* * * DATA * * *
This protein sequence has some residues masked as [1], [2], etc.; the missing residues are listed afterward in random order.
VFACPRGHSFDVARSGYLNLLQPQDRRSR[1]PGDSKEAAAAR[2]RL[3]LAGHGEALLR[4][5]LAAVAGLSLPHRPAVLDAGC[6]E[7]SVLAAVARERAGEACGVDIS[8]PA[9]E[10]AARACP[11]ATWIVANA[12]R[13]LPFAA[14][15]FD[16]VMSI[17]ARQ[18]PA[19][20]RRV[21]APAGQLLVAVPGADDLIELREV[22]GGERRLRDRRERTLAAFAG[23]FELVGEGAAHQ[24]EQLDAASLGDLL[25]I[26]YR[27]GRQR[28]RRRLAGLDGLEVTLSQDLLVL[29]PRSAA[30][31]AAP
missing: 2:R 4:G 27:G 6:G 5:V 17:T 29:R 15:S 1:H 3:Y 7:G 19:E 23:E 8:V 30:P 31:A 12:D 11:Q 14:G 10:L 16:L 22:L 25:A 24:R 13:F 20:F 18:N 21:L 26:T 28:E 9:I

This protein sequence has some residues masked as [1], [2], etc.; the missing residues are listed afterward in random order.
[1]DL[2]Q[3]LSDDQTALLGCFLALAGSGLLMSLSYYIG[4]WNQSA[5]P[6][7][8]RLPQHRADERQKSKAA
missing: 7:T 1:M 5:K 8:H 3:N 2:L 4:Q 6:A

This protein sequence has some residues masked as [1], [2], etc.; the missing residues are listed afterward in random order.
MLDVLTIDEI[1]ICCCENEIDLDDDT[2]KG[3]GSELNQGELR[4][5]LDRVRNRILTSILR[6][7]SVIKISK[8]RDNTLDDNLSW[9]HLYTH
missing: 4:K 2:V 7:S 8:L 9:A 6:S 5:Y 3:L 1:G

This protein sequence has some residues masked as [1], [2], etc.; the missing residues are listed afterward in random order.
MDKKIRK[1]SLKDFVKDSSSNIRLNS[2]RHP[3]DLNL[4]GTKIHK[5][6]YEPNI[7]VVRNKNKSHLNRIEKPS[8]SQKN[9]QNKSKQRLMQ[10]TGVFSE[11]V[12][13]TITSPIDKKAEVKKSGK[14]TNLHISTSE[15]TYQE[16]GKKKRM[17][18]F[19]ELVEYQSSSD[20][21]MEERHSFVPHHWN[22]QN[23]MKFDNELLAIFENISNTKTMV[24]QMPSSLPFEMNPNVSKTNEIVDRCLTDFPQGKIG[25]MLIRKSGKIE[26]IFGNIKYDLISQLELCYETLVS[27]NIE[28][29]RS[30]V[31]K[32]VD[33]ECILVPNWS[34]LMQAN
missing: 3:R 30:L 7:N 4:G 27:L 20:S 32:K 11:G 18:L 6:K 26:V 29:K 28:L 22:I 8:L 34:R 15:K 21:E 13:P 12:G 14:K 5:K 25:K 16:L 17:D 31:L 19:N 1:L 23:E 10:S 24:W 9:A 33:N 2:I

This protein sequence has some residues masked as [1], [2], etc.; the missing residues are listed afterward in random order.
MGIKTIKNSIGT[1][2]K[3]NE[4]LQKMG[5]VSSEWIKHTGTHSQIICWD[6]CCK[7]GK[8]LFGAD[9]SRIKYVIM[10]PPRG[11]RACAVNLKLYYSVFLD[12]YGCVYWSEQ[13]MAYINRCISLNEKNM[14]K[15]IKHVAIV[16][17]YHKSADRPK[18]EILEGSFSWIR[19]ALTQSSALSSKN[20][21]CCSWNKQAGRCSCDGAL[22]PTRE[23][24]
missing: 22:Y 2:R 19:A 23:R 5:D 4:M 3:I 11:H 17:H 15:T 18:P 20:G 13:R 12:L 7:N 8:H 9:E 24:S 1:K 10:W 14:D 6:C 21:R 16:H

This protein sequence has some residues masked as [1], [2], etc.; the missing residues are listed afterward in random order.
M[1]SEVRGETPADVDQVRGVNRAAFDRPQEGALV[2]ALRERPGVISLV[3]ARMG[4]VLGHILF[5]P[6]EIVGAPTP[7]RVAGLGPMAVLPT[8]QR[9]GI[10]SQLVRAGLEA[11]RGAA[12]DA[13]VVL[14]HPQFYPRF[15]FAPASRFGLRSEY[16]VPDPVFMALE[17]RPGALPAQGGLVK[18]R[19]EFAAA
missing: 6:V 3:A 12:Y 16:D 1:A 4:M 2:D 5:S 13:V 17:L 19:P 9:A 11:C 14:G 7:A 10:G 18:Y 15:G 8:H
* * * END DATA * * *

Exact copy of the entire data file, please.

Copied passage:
This protein sequence has some residues masked as [1], [2], etc.; the missing residues are listed afterward in random order.
VFACPRGHSFDVARSGYLNLLQPQDRRSR[1]PGDSKEAAAAR[2]RL[3]LAGHGEALLR[4][5]LAAVAGLSLPHRPAVLDAGC[6]E[7]SVLAAVARERAGEACGVDIS[8]PA[9]E[10]AARACP[11]ATWIVANA[12]R[13]LPFAA[14][15]FD[16]VMSI[17]ARQ[18]PA[19][20]RRV[21]APAGQLLVAVPGADDLIELREV[22]GGERRLRDRRERTLAAFAG[23]FELVGEGAAHQ[24]EQLDAASLGDLL[25]I[26]YR[27]GRQR[28]RRRLAGLDGLEVTLSQDLLVL[29]PRSAA[30][31]AAP
missing: 2:R 4:G 27:G 6:G 5:V 17:T 29:R 15:S 1:H 3:Y 7:G 19:E 23:E 8:V 30:P 31:A 12:D 11:Q 14:G 10:L 16:L 22:L 25:A 24:R 13:F 20:F 18:N 21:L 26:T 28:E 9:I

This protein sequence has some residues masked as [1], [2], etc.; the missing residues are listed afterward in random order.
[1]DL[2]Q[3]LSDDQTALLGCFLALAGSGLLMSLSYYIG[4]WNQSA[5]P[6][7][8]RLPQHRADERQKSKAA
missing: 7:T 1:M 5:K 8:H 3:N 2:L 4:Q 6:A

This protein sequence has some residues masked as [1], [2], etc.; the missing residues are listed afterward in random order.
MLDVLTIDEI[1]ICCCENEIDLDDDT[2]KG[3]GSELNQGELR[4][5]LDRVRNRILTSILR[6][7]SVIKISK[8]RDNTLDDNLSW[9]HLYTH
missing: 4:K 2:V 7:S 8:L 9:A 6:S 5:Y 3:L 1:G

This protein sequence has some residues masked as [1], [2], etc.; the missing residues are listed afterward in random order.
MDKKIRK[1]SLKDFVKDSSSNIRLNS[2]RHP[3]DLNL[4]GTKIHK[5][6]YEPNI[7]VVRNKNKSHLNRIEKPS[8]SQKN[9]QNKSKQRLMQ[10]TGVFSE[11]V[12][13]TITSPIDKKAEVKKSGK[14]TNLHISTSE[15]TYQE[16]GKKKRM[17][18]F[19]ELVEYQSSSD[20][21]MEERHSFVPHHWN[22]QN[23]MKFDNELLAIFENISNTKTMV[24]QMPSSLPFEMNPNVSKTNEIVDRCLTDFPQGKIG[25]MLIRKSGKIE[26]IFGNIKYDLISQLELCYETLVS[27]NIE[28][29]RS[30]V[31]K[32]VD[33]ECILVPNWS[34]LMQAN
missing: 3:R 30:L 7:N 4:G 27:L 20:S 32:K 11:G 18:L 6:K 26:V 29:K 28:L 22:I 8:L 34:R 15:K 21:E 13:P 12:G 14:K 5:K 25:K 16:L 17:D 31:L 19:N 1:L 23:E 10:S 24:W 9:A 33:N 2:I

This protein sequence has some residues masked as [1], [2], etc.; the missing residues are listed afterward in random order.
MGIKTIKNSIGT[1][2]K[3]NE[4]LQKMG[5]VSSEWIKHTGTHSQIICWD[6]CCK[7]GK[8]LFGAD[9]SRIKYVIM[10]PPRG[11]RACAVNLKLYYSVFLD[12]YGCVYWSEQ[13]MAYINRCISLNEKNM[14]K[15]IKHVAIV[16][17]YHKSADRPK[18]EILEGSFSWIR[19]ALTQSSALSSKN[20][21]CCSWNKQAGRCSCDGAL[22]PTRE[23][24]
missing: 22:Y 2:R 19:A 23:R 5:D 4:M 3:I 11:H 17:H 15:T 18:P 20:G 13:R 12:L 7:N 8:H 9:E 24:S 1:K 10:W 14:D 6:C 21:R 16:H

This protein sequence has some residues masked as [1], [2], etc.; the missing residues are listed afterward in random order.
M[1]SEVRGETPADVDQVRGVNRAAFDRPQEGALV[2]ALRERPGVISLV[3]ARMG[4]VLGHILF[5]P[6]EIVGAPTP[7]RVAGLGPMAVLPT[8]QR[9]GI[10]SQLVRAGLEA[11]RGAA[12]DA[13]VVL[14]HPQFYPRF[15]FAPASRFGLRSEY[16]VPDPVFMALE[17]RPGALPAQGGLVK[18]R[19]EFAAA
missing: 6:V 3:A 12:Y 16:D 1:A 4:M 2:D 5:S 13:V 17:L 19:P 9:A 11:C 14:G 7:A 10:G 18:Y 15:G 8:H